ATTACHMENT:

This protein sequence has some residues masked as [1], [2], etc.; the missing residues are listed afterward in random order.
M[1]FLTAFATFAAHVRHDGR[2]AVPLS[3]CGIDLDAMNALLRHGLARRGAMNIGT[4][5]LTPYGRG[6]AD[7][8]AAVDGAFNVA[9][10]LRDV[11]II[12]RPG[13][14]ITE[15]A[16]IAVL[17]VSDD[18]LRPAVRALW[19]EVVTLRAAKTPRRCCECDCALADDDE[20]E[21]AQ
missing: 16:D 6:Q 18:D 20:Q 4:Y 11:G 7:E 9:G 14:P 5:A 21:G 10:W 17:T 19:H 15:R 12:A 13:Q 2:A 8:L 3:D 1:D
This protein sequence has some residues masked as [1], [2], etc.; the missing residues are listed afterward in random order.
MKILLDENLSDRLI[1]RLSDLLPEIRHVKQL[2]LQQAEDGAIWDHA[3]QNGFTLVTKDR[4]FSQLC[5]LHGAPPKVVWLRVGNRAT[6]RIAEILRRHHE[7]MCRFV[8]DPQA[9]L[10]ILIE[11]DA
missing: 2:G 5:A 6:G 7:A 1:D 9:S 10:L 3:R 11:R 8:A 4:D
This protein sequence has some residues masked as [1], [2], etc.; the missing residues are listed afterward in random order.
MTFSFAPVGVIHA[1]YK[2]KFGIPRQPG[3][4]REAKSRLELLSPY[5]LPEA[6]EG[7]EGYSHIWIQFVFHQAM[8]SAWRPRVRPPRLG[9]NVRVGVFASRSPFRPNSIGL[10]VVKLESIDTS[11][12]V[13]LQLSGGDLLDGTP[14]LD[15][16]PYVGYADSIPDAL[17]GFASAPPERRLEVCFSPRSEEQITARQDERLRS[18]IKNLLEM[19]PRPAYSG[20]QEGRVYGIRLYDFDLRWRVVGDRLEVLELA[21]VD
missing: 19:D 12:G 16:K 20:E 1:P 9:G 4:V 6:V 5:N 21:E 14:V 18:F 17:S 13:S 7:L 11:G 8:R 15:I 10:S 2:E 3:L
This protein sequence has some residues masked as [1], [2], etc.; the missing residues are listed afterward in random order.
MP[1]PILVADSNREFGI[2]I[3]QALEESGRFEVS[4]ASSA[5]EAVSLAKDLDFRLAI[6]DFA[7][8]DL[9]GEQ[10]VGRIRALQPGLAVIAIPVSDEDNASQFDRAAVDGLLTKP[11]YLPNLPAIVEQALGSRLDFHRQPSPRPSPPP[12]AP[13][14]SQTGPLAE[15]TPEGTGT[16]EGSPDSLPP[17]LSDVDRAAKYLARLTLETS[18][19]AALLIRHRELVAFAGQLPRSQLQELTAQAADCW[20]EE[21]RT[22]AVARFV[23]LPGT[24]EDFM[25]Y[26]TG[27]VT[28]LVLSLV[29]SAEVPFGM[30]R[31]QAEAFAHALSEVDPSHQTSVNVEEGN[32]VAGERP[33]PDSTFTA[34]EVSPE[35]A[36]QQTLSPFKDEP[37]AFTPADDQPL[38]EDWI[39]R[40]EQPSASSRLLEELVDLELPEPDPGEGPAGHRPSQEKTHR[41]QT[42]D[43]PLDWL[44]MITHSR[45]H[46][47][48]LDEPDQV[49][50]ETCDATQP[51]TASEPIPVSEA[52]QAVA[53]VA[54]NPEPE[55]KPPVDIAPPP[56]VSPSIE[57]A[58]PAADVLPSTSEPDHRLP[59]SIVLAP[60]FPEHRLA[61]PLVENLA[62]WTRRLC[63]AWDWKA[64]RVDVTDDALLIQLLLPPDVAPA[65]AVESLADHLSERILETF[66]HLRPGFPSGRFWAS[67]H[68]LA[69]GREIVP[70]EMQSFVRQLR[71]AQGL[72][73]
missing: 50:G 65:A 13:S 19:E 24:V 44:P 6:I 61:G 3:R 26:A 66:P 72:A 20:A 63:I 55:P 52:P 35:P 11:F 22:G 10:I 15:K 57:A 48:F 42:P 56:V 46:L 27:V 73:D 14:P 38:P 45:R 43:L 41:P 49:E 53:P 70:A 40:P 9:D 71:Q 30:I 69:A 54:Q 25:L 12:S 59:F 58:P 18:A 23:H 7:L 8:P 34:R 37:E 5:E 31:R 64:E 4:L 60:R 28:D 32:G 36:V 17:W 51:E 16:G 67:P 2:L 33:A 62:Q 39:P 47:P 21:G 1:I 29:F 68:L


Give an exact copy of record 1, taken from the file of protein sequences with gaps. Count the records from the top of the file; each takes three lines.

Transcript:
This protein sequence has some residues masked as [1], [2], etc.; the missing residues are listed afterward in random order.
M[1]FLTAFATFAAHVRHDGR[2]AVPLS[3]CGIDLDAMNALLRHGLARRGAMNIGT[4][5]LTPYGRG[6]AD[7][8]AAVDGAFNVA[9][10]LRDV[11]II[12]RPG[13][14]ITE[15]A[16]IAVL[17]VSDD[18]LRPAVRALW[19]EVVTLRAAKTPRRCCECDCALADDDE[20]E[21]AQ
missing: 16:D 6:Q 18:D 20:Q 4:Y 11:G 7:E 9:G 14:P 5:A 21:G 10:W 17:T 19:H 15:R 12:A 13:Q 2:A 8:L 3:D 1:D